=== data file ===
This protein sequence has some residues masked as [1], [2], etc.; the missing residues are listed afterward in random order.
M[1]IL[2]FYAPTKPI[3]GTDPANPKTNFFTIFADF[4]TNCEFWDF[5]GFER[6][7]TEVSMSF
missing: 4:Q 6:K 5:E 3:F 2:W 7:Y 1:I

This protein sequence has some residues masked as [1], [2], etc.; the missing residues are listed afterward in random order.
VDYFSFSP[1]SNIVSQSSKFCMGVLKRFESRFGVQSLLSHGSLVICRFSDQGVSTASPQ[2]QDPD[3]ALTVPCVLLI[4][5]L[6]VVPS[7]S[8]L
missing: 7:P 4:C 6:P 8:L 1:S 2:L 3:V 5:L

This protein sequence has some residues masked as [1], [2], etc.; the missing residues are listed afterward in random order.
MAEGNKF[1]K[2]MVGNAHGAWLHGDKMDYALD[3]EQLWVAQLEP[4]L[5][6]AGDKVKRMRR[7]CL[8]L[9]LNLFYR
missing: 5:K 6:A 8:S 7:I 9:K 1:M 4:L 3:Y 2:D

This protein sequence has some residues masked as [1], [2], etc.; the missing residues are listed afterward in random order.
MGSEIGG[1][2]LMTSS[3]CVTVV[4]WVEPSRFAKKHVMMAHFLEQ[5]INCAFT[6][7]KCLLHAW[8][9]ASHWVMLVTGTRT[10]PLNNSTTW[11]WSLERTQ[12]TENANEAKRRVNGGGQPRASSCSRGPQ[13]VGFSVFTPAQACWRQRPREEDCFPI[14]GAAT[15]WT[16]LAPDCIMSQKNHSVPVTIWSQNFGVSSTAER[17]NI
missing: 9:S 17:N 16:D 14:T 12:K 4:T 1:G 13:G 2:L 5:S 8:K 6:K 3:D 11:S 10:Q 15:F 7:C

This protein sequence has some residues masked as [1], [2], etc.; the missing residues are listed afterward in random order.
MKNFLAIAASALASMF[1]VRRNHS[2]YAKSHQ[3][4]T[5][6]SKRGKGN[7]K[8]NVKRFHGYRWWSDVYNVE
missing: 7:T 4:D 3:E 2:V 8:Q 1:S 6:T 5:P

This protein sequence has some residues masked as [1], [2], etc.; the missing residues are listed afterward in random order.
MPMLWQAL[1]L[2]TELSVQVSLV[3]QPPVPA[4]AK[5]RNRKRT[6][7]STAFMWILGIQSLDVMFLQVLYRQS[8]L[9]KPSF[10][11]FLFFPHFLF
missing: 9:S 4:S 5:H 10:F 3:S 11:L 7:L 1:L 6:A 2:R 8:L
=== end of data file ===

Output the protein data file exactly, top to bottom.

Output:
This protein sequence has some residues masked as [1], [2], etc.; the missing residues are listed afterward in random order.
M[1]IL[2]FYAPTKPI[3]GTDPANPKTNFFTIFADF[4]TNCEFWDF[5]GFER[6][7]TEVSMSF
missing: 4:Q 6:K 5:E 3:F 2:W 7:Y 1:I

This protein sequence has some residues masked as [1], [2], etc.; the missing residues are listed afterward in random order.
VDYFSFSP[1]SNIVSQSSKFCMGVLKRFESRFGVQSLLSHGSLVICRFSDQGVSTASPQ[2]QDPD[3]ALTVPCVLLI[4][5]L[6]VVPS[7]S[8]L
missing: 7:P 4:C 6:P 8:L 1:S 2:L 3:V 5:L

This protein sequence has some residues masked as [1], [2], etc.; the missing residues are listed afterward in random order.
MAEGNKF[1]K[2]MVGNAHGAWLHGDKMDYALD[3]EQLWVAQLEP[4]L[5][6]AGDKVKRMRR[7]CL[8]L[9]LNLFYR
missing: 5:K 6:A 8:S 7:I 9:K 1:M 4:L 3:Y 2:D

This protein sequence has some residues masked as [1], [2], etc.; the missing residues are listed afterward in random order.
MGSEIGG[1][2]LMTSS[3]CVTVV[4]WVEPSRFAKKHVMMAHFLEQ[5]INCAFT[6][7]KCLLHAW[8][9]ASHWVMLVTGTRT[10]PLNNSTTW[11]WSLERTQ[12]TENANEAKRRVNGGGQPRASSCSRGPQ[13]VGFSVFTPAQACWRQRPREEDCFPI[14]GAAT[15]WT[16]LAPDCIMSQKNHSVPVTIWSQNFGVSSTAER[17]NI
missing: 9:S 17:N 16:D 14:T 12:K 4:T 1:G 13:G 2:L 5:S 8:K 6:K 3:D 11:S 10:Q 15:F 7:C

This protein sequence has some residues masked as [1], [2], etc.; the missing residues are listed afterward in random order.
MKNFLAIAASALASMF[1]VRRNHS[2]YAKSHQ[3][4]T[5][6]SKRGKGN[7]K[8]NVKRFHGYRWWSDVYNVE
missing: 7:T 4:D 3:E 2:V 8:Q 1:S 6:T 5:P

This protein sequence has some residues masked as [1], [2], etc.; the missing residues are listed afterward in random order.
MPMLWQAL[1]L[2]TELSVQVSLV[3]QPPVPA[4]AK[5]RNRKRT[6][7]STAFMWILGIQSLDVMFLQVLYRQS[8]L[9]KPSF[10][11]FLFFPHFLF
missing: 9:S 4:S 5:H 10:F 3:S 11:L 7:L 1:L 6:A 2:R 8:L